‘Is anybody coming out?’ Protest ‘people’s court’ fizzles out

‘Is anybody coming out?’ Protest ‘people’s court’ fizzles out

August 23, 2022

Wellington: Anti-government protesters have staged a mock trial at a “people’s court” outside the New Zealand parliament in an underwhelming display of defiance to the government.

Police said about 1500 people attended Tuesday’s march and rally staged by the right-wing Freedoms and Rights Coalition in Wellington.

Freedom and Rights Coalition protesters demonstrate outside the NZ parliament in Wellington on Tuesday.Credit:NZ Herald/AP

The figure was well short of previous rallies and failed to live up to expectations after protest leaders organised travel convoys from the North and South Islands.

Organised by firebrand conservative Brian Tamaki, who has previously led rallies against gay rights, the campaign aired grievances towards the government’s COVID-19 response.

A member of Tamaki’s fundamentalist church played the role of judge, putting the government on trial for “crimes against humanity”.

However, no government members turned up to be part of the spectacle, leaving Tamaki disappointed.

“Is anybody coming out? Is any politician coming out to talk to the people?” he asked over a loudspeaker directed at Wellington’s Beehive.

About 1500 protesters upset with the government’s pandemic response converged on the NZ parliament on Tuesday.Credit:NZ Herald/AP

“This is absolutely undemocratic. It is a snub in the face of the people of New Zealand.”

Many in the crowd carried inflammatory signs as they marched through the city centre, including one which read, “Free NZ, Ditch the B—h”.

One of the chants sung was, “When I say ‘Cindy’, you say ‘Jail time’,” referring to a diminutive of Prime Minister Jacinda Ardern’s first name.

NZ Prime Minister Jacinda Ardern speaks to media before a Labour Party caucus meeting that expelled MP Guarav Sharma.Credit:Getty Images

The mock trial heard speakers who told of business struggles and family separations due to COVID-19 lockdowns.

The crowd declared the government guilty by acclamation, but did not give a sentence, with Tamaki saying “Watch this space”.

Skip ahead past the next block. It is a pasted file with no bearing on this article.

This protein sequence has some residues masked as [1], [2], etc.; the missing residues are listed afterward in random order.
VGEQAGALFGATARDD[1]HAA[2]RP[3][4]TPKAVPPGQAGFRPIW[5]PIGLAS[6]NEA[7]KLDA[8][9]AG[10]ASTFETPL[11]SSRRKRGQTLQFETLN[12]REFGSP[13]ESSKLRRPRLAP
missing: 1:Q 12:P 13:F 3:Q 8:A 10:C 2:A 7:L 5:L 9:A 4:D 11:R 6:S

Ardern said she did not see the rally but was pleased it ran without reports of violence.

“Our hope was that we would [have] on parliament grounds a peaceful and lawful process. By all accounts, it appears to have been of that nature,” she said.

Police ramped up preparations for the protest, stationing dozens of officers around parliament and blockading nearby streets.

A similar event in March spiralled out of control and produced a 23-day occupation which ended in arson and violence. Then protesters set fire to a children’s playground and threw paving stones at police during the harrowing showdown. More than 100 people were arrested on charges including arson, grievous bodily harm, inciting violence, theft, assault, trespass and obstruction.

Researchers had warned dangerous individuals, including neo-Nazis, could have infiltrated Tuesday’s rally.

Ardern said she had no desire to block protests at the seat of the country’s democracy.

“[Protest] is part of who we are as a nation,” she said.

“Parliament is working very hard to make sure that we’re balancing our responsibilities in a democracy … to welcome peaceful and lawful protest.”

Wellington District Commander Superintendent Corrie Parnell said police were “very pleased with how people conducted themselves”.

“The group was monitored closely by police and there were no reported issues.”

During his speech, Tamaki announced the formation of a new political party which would attempt to win seats at next year’s election.

Australian right-wing blogger Avi Yemini attempted to travel to Wellington for the rally but was blocked by Kiwi officials.

An Immigration NZ spokesman told AAP Yemini was denied entry on character grounds due to a criminal conviction.

Meanwhile Dr Gaurav Sharma has become the first NZ Labour MP to be expelled in more than a decade, turfed from Ardern’s caucus after a fortnight of sensational but unsubstantiated claims.

Labour MPs voted to remove Sharma, already suspended from the caucus, at a partyroom meeting on Tuesday.

Dr Sharma had accused Ardern and others in the party of lying and covering up a bullying culture.

Ardern said Sharma was expelled for “repeated and calculated breaches of caucus rules” which “resulted in the complete loss of trust by his fellow Labour MPs”.

The Hamilton West MP will now consider whether to sit as an independent or leave parliament.


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